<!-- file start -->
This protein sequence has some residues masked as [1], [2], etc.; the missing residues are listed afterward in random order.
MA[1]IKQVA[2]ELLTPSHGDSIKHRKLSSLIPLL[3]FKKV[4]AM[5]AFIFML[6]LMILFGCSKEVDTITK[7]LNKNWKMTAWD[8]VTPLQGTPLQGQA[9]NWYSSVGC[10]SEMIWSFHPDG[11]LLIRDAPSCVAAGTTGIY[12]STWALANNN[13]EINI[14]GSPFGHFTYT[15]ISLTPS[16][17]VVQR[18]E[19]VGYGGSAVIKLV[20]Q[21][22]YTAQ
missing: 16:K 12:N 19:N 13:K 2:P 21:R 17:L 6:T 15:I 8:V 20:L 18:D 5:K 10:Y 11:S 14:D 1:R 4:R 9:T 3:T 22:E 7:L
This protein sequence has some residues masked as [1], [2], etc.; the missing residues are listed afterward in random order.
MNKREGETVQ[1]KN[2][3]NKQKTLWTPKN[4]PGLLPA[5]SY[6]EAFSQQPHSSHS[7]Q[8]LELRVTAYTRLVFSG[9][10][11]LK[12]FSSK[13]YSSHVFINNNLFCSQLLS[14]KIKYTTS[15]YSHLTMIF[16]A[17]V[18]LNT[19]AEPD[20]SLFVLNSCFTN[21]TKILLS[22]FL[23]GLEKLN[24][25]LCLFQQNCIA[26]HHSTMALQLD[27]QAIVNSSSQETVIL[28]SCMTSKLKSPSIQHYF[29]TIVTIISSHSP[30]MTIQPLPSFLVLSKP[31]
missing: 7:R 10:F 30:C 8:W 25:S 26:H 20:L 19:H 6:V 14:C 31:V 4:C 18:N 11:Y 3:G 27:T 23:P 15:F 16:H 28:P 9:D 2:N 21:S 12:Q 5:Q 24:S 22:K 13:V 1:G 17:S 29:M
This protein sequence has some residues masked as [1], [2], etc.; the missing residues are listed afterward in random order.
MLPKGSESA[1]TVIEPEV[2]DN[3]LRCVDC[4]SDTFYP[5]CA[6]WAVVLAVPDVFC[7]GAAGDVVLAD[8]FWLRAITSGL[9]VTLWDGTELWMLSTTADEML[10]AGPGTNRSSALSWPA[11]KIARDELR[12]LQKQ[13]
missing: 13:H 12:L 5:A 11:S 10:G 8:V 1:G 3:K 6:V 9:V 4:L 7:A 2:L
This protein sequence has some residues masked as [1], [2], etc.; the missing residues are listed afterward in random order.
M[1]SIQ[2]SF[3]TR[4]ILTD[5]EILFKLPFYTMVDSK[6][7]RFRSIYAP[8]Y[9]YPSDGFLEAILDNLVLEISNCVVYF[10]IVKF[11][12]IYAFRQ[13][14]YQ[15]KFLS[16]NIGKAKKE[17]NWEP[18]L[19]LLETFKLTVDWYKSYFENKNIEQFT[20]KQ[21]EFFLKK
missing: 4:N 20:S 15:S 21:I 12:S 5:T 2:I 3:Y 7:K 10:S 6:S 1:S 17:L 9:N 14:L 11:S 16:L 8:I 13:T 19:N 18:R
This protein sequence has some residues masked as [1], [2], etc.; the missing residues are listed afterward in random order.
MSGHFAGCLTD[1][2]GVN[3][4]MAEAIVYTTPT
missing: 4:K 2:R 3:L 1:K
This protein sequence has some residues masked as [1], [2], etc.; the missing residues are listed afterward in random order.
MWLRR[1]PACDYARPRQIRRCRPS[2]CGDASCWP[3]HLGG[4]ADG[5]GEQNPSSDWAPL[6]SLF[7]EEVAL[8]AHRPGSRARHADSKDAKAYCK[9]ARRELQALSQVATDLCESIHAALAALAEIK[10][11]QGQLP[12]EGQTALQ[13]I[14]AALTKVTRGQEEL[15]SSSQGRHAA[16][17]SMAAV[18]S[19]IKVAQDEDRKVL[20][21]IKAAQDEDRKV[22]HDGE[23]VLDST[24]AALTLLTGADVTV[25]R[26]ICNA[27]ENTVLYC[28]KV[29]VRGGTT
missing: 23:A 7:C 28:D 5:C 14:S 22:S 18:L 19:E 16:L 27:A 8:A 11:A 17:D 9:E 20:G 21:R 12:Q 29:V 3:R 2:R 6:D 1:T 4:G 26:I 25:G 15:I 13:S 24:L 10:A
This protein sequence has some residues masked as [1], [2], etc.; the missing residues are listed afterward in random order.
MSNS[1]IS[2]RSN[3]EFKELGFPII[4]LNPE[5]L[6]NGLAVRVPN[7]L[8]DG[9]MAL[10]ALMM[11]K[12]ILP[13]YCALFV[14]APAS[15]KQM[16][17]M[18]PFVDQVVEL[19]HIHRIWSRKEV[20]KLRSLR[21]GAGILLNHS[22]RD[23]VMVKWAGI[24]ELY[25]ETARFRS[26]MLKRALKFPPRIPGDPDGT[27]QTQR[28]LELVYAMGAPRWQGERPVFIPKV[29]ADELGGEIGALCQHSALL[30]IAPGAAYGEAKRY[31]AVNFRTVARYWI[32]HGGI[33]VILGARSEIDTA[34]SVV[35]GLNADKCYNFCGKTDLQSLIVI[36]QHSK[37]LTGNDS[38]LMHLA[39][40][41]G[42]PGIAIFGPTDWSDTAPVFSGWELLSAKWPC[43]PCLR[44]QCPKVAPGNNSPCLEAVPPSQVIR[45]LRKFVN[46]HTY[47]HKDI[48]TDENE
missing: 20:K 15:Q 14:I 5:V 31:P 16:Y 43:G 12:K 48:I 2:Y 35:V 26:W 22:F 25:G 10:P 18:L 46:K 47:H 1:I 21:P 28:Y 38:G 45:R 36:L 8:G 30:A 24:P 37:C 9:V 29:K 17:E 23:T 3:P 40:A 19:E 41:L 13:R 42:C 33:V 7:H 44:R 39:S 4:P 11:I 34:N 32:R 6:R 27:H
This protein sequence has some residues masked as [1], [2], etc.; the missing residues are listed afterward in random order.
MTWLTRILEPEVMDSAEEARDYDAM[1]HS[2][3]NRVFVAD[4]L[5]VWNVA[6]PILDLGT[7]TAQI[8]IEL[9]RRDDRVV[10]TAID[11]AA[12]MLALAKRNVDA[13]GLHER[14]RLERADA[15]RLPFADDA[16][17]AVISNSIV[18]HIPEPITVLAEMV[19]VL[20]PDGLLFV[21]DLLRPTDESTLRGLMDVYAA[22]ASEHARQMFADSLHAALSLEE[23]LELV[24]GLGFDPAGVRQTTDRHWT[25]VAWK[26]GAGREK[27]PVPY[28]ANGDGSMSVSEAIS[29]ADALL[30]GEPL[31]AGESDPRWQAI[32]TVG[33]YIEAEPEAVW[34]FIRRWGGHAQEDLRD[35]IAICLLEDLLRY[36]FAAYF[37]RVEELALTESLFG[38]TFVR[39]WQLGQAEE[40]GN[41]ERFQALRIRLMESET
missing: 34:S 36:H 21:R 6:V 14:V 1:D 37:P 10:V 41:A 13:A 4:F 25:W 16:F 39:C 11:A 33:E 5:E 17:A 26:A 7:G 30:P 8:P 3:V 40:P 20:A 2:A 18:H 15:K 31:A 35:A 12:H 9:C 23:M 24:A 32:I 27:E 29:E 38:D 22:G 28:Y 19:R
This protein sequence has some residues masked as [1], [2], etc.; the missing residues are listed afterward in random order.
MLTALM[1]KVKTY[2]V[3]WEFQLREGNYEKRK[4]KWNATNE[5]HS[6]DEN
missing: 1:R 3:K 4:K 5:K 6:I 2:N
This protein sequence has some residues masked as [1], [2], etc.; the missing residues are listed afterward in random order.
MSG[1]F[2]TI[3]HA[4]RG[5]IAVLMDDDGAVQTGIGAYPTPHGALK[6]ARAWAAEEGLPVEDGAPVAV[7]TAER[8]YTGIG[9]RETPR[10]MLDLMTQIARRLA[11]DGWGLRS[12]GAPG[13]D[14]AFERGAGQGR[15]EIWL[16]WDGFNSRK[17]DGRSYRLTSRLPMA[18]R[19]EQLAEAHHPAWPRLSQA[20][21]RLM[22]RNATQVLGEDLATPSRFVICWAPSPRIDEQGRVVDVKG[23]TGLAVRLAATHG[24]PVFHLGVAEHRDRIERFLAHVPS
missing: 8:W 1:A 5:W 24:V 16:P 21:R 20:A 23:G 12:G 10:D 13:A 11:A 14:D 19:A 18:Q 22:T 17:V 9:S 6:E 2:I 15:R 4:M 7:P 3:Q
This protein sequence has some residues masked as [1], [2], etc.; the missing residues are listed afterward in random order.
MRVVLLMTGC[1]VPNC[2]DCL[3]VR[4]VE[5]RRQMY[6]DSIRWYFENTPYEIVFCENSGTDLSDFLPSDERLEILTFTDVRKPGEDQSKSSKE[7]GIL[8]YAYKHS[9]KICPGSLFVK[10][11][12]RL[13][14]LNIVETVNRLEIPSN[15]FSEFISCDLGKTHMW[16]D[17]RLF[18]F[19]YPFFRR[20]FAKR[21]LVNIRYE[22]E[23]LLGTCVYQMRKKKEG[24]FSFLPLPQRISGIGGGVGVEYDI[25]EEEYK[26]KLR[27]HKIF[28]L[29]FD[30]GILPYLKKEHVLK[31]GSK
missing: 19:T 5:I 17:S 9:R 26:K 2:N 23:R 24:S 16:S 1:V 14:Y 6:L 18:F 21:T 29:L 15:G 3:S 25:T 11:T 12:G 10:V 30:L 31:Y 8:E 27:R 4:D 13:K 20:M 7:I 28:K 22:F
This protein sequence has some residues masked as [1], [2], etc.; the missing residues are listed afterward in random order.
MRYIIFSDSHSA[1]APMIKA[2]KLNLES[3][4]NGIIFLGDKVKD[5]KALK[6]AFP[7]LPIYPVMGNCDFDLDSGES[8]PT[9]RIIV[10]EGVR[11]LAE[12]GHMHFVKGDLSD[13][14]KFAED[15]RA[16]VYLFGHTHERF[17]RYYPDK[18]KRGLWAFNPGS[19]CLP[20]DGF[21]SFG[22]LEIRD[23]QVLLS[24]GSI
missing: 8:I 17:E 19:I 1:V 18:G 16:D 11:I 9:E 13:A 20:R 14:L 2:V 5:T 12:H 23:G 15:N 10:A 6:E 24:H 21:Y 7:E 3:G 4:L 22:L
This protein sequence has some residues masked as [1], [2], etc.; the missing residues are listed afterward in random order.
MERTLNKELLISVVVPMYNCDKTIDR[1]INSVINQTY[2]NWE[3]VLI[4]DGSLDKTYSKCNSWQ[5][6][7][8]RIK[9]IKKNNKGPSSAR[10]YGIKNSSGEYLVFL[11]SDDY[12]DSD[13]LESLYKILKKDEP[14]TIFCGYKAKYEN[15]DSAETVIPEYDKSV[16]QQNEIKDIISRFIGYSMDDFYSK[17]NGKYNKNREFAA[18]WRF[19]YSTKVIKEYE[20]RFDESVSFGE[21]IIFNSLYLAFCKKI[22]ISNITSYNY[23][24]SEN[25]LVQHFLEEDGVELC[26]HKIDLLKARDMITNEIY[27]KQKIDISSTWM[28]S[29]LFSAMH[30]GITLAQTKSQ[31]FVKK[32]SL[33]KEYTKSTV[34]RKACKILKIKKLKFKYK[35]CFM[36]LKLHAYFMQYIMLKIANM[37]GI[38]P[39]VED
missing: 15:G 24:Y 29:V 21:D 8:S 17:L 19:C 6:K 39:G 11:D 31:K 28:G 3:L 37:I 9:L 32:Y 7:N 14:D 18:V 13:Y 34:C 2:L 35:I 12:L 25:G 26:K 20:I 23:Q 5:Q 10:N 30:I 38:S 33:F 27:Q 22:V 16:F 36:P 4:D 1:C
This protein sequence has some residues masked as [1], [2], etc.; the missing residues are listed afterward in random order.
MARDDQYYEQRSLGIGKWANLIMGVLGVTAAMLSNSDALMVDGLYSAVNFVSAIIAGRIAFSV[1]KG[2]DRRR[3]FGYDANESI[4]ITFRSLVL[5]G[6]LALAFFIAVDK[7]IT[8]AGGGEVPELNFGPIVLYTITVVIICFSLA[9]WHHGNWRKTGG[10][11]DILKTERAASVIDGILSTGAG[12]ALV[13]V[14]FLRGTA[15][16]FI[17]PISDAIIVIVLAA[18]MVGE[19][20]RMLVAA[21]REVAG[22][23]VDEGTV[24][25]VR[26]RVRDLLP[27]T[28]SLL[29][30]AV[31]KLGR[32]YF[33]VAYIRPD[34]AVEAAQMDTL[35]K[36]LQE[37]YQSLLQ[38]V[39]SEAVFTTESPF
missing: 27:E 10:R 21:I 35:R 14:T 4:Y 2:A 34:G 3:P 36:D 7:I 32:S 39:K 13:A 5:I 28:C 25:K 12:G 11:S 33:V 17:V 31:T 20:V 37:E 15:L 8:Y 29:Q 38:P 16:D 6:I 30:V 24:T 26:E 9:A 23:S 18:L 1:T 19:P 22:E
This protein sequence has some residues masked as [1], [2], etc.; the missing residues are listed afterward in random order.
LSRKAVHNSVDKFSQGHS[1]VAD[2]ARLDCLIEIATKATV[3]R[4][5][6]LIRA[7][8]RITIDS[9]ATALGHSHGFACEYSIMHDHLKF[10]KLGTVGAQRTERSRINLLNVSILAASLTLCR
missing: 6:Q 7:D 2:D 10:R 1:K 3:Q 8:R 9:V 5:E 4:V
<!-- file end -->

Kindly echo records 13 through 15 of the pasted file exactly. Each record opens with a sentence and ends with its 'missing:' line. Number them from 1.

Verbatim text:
This protein sequence has some residues masked as [1], [2], etc.; the missing residues are listed afterward in random order.
MERTLNKELLISVVVPMYNCDKTIDR[1]INSVINQTY[2]NWE[3]VLI[4]DGSLDKTYSKCNSWQ[5][6][7][8]RIK[9]IKKNNKGPSSAR[10]YGIKNSSGEYLVFL[11]SDDY[12]DSD[13]LESLYKILKKDEP[14]TIFCGYKAKYEN[15]DSAETVIPEYDKSV[16]QQNEIKDIISRFIGYSMDDFYSK[17]NGKYNKNREFAA[18]WRF[19]YSTKVIKEYE[20]RFDESVSFGE[21]IIFNSLYLAFCKKI[22]ISNITSYNY[23][24]SEN[25]LVQHFLEEDGVELC[26]HKIDLLKARDMITNEIY[27]KQKIDISSTWM[28]S[29]LFSAMH[30]GITLAQTKSQ[31]FVKK[32]SL[33]KEYTKSTV[34]RKACKILKIKKLKFKYK[35]CFM[36]LKLHAYFMQYIMLKIANM[37]GI[38]P[39]VED
missing: 15:G 24:Y 29:V 21:D 8:S 17:L 19:C 6:K 39:G 11:D 31:K 28:G 3:L 37:I 9:L 32:Y 7:N 14:D 18:V 13:Y 34:C 2:L 35:I 12:L 25:G 26:K 20:I 23:Q 5:Q 10:N 30:I 38:S 33:F 27:Q 22:V 16:F 36:P 4:D 1:C
This protein sequence has some residues masked as [1], [2], etc.; the missing residues are listed afterward in random order.
MARDDQYYEQRSLGIGKWANLIMGVLGVTAAMLSNSDALMVDGLYSAVNFVSAIIAGRIAFSV[1]KG[2]DRRR[3]FGYDANESI[4]ITFRSLVL[5]G[6]LALAFFIAVDK[7]IT[8]AGGGEVPELNFGPIVLYTITVVIICFSLA[9]WHHGNWRKTGG[10][11]DILKTERAASVIDGILSTGAG[12]ALV[13]V[14]FLRGTA[15][16]FI[17]PISDAIIVIVLAA[18]MVGE[19][20]RMLVAA[21]REVAG[22][23]VDEGTV[24][25]VR[26]RVRDLLP[27]T[28]SLL[29][30]AV[31]KLGR[32]YF[33]VAYIRPD[34]AVEAAQMDTL[35]K[36]LQE[37]YQSLLQ[38]V[39]SEAVFTTESPF
missing: 27:E 10:R 21:I 35:R 14:T 4:Y 2:A 34:G 3:P 36:D 7:I 32:S 39:K 13:A 5:I 28:C 25:K 12:G 11:S 33:V 17:V 31:T 20:V 37:E 15:L 8:Y 29:Q 38:P 16:D 6:I 30:V 24:T 26:E 9:A 23:S 18:L 1:T 19:P 22:E
This protein sequence has some residues masked as [1], [2], etc.; the missing residues are listed afterward in random order.
LSRKAVHNSVDKFSQGHS[1]VAD[2]ARLDCLIEIATKATV[3]R[4][5][6]LIRA[7][8]RITIDS[9]ATALGHSHGFACEYSIMHDHLKF[10]KLGTVGAQRTERSRINLLNVSILAASLTLCR
missing: 6:Q 7:D 2:D 10:R 1:K 3:Q 8:R 9:V 5:E 4:V